Cliches come to mind, like….setting the fox over guard of the hen house, or….giving robbers the keys to the bank.
But that’s a digression….
The Frank-Dodd banking regulation bill presented in the early dawn hours at the start of last weekend was “hailed” by President Obama in an otherwise bad news week. No surprise there.
As the WSJ makes note, there’s great irony in the whole thing.
Chris Dodd and Barney Frank, those Fannie Mae cheerleaders, played the largest role in writing the bill. Congressman Paul Kanjorski even offered a motion to memorialize it as the Dodd-Frank Act. It’s as if Tony Hayward of BP were allowed to write new rules on deep water drilling.
The Federal Reserve, which promoted the housing mania and failed utterly in its core mission of monitoring Citigroup, will now have more power to regulate more financial institutions and more ability to dictate the allocation of credit.
The opinion piece says, unjokingly, ”willy-nilly will now be the law.”
And the SEC, which created the credit-ratings oligopoly and missed Bernie Madoff, will get new powers to decide how easy it should be for union pension funds to get their candidates on corporate proxy ballots.
Oh, and Fannie Mae and Freddie Mac? They aren’t touched at all, even as they continue to lose billions of taxpayer dollars each quarter.
In other words, our Washington rulers have taken 2,000 or so pages to double and triple down on the old system that failed.
I’ve said here before that I’ve long had an aversion to business and finance stories. But for some reason, the economic crisis that gripped the globe commanded my attention and I tried to get my head around the reporting in the business journals (and even the language they used) to understand how it could have happened and what it all means. What didn’t get a lot of play in the media was the role certain members of Congress played in the sub-prime mortgage fiasco that led to the meltdown. Members who wound up in prominent positions after the last election and took the opportunity from that loft to blame others. Members who now wind up in this new position of regulating the banking industry.
Perhaps the most striking irony is that even in 2,000 pages Congress isn’t precisely defining new bank powers. That task will be left to the regulators in the coming weeks and months, a reality that some in the media are finally figuring out. They are now reporting, with notable alarm, that this means bank lobbyists will be able to influence those rules behind the scenes.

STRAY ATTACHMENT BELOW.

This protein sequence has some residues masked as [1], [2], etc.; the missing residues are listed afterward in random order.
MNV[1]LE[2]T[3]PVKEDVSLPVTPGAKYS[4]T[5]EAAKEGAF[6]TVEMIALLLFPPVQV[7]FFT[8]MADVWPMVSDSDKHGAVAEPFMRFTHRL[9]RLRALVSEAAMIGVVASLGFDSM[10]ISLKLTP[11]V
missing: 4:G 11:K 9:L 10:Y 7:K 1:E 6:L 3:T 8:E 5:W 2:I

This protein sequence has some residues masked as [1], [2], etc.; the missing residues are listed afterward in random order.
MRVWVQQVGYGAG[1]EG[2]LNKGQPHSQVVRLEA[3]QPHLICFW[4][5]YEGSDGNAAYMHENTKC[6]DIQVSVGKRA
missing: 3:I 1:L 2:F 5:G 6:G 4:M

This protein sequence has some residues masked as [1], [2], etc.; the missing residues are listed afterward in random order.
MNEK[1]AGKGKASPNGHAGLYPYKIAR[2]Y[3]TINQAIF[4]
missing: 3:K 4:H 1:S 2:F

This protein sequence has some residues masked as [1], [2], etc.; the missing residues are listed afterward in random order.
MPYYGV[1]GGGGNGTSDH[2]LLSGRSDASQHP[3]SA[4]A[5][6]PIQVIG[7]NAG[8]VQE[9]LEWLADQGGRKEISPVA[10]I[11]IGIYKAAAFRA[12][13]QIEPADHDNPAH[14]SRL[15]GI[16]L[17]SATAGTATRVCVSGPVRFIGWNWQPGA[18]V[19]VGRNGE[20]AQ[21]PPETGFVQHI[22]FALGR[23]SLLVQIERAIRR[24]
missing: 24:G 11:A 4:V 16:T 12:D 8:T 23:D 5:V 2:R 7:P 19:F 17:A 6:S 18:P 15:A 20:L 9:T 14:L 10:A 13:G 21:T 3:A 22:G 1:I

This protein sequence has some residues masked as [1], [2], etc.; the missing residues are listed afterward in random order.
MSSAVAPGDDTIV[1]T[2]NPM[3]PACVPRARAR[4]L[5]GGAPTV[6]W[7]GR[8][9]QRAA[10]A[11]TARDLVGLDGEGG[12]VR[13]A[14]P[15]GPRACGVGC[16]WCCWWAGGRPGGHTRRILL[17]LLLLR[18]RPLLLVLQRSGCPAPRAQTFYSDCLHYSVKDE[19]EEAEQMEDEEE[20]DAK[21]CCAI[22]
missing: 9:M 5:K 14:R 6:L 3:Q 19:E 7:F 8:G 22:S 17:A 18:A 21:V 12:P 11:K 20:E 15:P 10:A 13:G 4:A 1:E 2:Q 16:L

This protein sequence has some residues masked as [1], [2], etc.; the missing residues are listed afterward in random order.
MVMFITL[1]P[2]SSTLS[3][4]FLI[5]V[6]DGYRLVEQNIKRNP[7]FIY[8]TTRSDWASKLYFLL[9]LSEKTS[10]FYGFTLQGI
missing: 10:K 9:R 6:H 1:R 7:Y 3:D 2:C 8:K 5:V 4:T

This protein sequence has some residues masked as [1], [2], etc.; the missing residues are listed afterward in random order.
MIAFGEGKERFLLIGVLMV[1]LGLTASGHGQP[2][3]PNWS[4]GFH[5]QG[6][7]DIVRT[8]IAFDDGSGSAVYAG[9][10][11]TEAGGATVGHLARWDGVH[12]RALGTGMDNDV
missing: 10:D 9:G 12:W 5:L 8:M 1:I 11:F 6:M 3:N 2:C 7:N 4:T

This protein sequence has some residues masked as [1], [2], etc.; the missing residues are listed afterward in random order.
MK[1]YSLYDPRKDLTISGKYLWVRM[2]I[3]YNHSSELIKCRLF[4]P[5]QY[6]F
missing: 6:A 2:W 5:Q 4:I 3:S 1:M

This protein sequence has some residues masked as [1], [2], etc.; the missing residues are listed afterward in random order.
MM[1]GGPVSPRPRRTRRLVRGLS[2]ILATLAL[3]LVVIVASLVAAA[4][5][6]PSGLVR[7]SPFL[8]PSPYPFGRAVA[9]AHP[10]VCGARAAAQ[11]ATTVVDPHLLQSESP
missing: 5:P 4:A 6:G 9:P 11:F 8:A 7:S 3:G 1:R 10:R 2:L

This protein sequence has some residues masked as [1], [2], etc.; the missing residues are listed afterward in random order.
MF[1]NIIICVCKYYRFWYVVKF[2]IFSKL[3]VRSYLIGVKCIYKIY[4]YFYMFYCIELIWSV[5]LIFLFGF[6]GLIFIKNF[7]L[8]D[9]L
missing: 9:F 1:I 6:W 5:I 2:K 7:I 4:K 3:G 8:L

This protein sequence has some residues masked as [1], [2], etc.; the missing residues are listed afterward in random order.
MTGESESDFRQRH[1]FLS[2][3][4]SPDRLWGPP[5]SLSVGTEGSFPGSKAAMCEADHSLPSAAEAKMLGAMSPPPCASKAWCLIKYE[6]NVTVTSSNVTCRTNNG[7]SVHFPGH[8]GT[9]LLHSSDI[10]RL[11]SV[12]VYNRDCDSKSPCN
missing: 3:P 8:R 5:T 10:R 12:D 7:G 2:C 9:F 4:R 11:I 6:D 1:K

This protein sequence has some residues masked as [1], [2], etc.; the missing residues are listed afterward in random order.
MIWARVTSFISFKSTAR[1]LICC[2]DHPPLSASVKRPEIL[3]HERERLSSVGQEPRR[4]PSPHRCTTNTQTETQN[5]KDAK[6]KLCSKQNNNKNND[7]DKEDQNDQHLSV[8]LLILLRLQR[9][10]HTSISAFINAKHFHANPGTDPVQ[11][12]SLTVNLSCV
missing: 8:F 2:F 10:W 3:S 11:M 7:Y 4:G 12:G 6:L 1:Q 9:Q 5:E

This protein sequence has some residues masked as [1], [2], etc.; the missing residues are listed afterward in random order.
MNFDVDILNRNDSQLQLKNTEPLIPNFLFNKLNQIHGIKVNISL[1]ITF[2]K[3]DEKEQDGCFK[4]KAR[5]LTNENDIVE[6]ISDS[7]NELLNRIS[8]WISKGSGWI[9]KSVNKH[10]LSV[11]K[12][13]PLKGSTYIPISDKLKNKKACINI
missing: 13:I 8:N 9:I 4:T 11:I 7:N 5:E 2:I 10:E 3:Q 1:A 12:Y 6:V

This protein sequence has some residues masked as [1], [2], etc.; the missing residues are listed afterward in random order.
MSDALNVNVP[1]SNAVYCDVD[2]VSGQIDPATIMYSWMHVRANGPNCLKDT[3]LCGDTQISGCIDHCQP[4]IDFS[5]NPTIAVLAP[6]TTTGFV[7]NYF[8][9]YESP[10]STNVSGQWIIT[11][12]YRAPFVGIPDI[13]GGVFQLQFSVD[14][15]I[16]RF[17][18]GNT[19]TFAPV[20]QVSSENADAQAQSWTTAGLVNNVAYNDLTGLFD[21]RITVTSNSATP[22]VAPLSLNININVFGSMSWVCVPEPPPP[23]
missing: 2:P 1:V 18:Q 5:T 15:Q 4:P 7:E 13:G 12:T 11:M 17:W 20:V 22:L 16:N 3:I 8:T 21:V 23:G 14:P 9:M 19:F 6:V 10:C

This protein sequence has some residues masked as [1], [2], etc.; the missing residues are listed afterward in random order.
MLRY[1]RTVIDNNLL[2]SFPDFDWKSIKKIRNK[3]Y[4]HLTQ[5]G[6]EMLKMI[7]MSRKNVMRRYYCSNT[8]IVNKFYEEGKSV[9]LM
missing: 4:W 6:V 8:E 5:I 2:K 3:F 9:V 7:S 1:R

You don’t have to be a business or economics or policy wonk to get this. Just…a citizen paying attention.
…Congress also added a last-minute, dead-of-night $19 billion tax on some financial institutions to pay for the implementation of these vast new regulatory powers. Who will pay this tax? Whoever the council of regulators decides should pay…This will take $19 billion out of financial firms that supply capital to growing companies, and it will punish precisely the firms that have attracted the most capital because of their better-than-average performance. This is only one of many new ways that Dodd-Frank will reduce the supply and raise the cost of credit across the economy…
We could go on, but perhaps the best summary is to hail Dodd-Frank as the crowning achievement of the Obama “reform” method. In the name of responding to a crisis, the bill greatly increases the power of politicians and regulators without addressing the real causes of that crisis.
Or the role of those same politicians and regulators in causing it. Key point.
It makes credit more expensive and punishes business without reducing the chances of a future panic or bailouts.
The only certain result is that when the next mania and panic arrive, and they will, Congress and the regulators will claim they were all someone else’s fault.
As they have all along.
However, in other news…..some members of Congress are starting to take a sober look at this bill. Such exercise of discretion and prudence in the halls of Congress is, indeed, a bit more surprising. But then, they have political fortunes to guard.